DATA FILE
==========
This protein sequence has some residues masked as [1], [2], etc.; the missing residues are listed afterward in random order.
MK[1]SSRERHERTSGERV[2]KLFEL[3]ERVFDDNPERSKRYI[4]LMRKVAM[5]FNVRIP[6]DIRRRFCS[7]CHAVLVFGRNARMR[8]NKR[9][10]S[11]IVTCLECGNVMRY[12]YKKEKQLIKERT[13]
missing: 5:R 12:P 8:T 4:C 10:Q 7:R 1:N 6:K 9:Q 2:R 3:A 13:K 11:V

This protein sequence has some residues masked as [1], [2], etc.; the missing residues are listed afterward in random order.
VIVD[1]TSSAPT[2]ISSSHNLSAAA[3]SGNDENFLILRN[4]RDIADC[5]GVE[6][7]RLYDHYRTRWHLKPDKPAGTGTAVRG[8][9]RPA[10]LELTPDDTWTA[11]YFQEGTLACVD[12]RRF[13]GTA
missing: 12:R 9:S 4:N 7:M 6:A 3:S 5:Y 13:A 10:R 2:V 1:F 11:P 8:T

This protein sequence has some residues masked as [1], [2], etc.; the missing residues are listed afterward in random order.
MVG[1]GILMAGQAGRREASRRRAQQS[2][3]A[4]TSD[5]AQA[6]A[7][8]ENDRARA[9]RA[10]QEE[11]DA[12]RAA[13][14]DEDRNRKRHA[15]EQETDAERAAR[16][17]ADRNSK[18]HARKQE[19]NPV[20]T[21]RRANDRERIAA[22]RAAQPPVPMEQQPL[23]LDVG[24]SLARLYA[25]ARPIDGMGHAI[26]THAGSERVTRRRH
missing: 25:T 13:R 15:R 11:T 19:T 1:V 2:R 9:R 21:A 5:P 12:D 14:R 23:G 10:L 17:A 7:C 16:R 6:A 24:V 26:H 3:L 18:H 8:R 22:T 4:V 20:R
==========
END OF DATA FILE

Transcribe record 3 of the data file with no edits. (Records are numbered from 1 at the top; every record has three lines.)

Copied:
This protein sequence has some residues masked as [1], [2], etc.; the missing residues are listed afterward in random order.
MVG[1]GILMAGQAGRREASRRRAQQS[2][3]A[4]TSD[5]AQA[6]A[7][8]ENDRARA[9]RA[10]QEE[11]DA[12]RAA[13][14]DEDRNRKRHA[15]EQETDAERAAR[16][17]ADRNSK[18]HARKQE[19]NPV[20]T[21]RRANDRERIAA[22]RAAQPPVPMEQQPL[23]LDVG[24]SLARLYA[25]ARPIDGMGHAI[26]THAGSERVTRRRH
missing: 25:T 13:R 15:R 11:T 19:T 1:V 2:R 9:R 21:A 5:P 12:D 14:R 23:G 10:L 17:A 7:C 16:R 6:A 24:V 26:H 3:L 18:H 8:R 22:T 4:V 20:R